PARIS (AFP) — French Prime Minister Francois Fillon warned Monday that the country's public finances were in a "critical" state and need drastic action to reduce worrying deficits.
Fillon urged France to "change its attitude" towards state spending two days before his centre-right government presents its 2008 draft budget, which is expected to show a deficit of 41.5 billion euros (58.5 billion dollars).
It was the second time in three times that he has sounded the alarm. On Friday, the prime minister said France was in a "situation of bankruptcy". That prompted an angry row, with even some government supporters saying the phrase was excessive.
Speaking on RTL radio, Fillon stepped just short of repeating the "bankruptcy" statement, but said that "with 1,150 billion euros of accumulated deficit at the end of 2006 ... the situation is no longer sustainable."
"Any businessman, any parent, any farmer can comprehend that it is impossible to keep borrowing in order to pay for day-to-day running costs," the prime minister said.
"France is a rich country, which happily has the resources to allow it to look to the future. But the state is in a critical situation ... We are facing a breakdown of the system.
"The reality is that the French must radically change their attitude towards public finances," he said.
Speaking to Corsican farmers on Friday, Fillon dismissed their calls for government subsidies, arguing that "I am at the head of a country that has been in chronic deficit for 15 years ... and has not voted a balanced budget in 25 years."
His tough talk won support from Jean-Claude Trichet, president of the European Central Bank (ECB), who said that "French public finances are in very great difficulty. It is a fact ... and the prime minister is probably right to point it out."
Finance Minister Christine Lagarde told Les Echos newspaper that the word 'bankrupcty' "has the merit of making people sit up and think," and there was support too from Le Monde newspaper, which in a weekend editorial welcomed Fillon's "language of truth."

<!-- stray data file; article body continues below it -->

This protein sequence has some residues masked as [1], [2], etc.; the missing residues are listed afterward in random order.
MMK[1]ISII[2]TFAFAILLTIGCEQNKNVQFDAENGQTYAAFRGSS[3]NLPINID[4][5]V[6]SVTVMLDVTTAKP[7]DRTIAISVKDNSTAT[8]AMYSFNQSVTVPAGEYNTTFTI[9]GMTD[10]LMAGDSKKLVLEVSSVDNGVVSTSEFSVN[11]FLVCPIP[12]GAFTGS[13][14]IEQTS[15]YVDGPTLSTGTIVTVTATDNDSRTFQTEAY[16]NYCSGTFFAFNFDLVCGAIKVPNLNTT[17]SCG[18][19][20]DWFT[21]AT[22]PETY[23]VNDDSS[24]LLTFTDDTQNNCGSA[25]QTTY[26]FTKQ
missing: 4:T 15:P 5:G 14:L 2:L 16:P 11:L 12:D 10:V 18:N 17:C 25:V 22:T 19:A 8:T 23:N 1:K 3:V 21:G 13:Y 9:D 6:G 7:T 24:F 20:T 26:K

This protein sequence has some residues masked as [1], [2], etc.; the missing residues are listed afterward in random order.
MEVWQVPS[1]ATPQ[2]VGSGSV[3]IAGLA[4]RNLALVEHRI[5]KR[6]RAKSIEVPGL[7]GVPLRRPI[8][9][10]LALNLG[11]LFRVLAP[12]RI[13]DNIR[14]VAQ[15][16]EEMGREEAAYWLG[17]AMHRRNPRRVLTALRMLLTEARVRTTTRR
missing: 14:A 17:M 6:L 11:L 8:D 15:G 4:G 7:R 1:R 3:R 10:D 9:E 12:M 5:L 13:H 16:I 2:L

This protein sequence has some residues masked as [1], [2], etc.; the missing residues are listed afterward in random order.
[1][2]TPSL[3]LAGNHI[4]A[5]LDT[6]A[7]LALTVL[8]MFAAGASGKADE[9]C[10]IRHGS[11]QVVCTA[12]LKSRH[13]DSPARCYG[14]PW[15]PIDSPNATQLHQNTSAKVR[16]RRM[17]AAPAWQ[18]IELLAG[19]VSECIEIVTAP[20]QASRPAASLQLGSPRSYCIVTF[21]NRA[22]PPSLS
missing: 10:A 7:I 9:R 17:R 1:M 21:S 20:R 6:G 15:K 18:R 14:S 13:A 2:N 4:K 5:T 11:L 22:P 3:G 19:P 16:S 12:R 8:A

"Mr Fillon is right to be alarmed ... The worsening state of our public accounts irritates our European neighbours, who believe France should show greater austerity. They are watching us with a close eye," it said.
But opposition Socialists said the budget had been aggravated by President Nicolas Sarkozy's tax cuts -- voted through after his May election -- which is estimated to cost between 11 and 16 billion euros a year.
Former centre-right prime minister Jean-Pierre Raffarin said the use of the word 'bankruptcy' was "clumsy and inexact ... France is not bankrupt. It has much wealth, but it is too heavily in debt."
Fillon's blunt language has prompted speculation that he is impatient with the pace of reform, and feels thwarted by Sarkozy's reluctance to move faster. Rumours of a rift between the two were denied by Sarkozy in an interview last week, when he described their views as "interchangeable."
Sarkozy's presidency has hit its first choppy waters in recent weeks thanks to the worsening state of the public coffers.
The government continues to bank on a growth figure of 2.25 percent for 2007, but this has been revised downwards to 1.8 percent by the Organisation for Economic Cooperation and Development. According to Les Echos, the annual cost of financing France's public debt now amounts to two-thirds of income tax receipts.
On Monday the government was to present its social security budget, which is separate from the general budget. This is expected to include a deficit of 12 billion euros for 2007, and 8.9 billion euros for next year.
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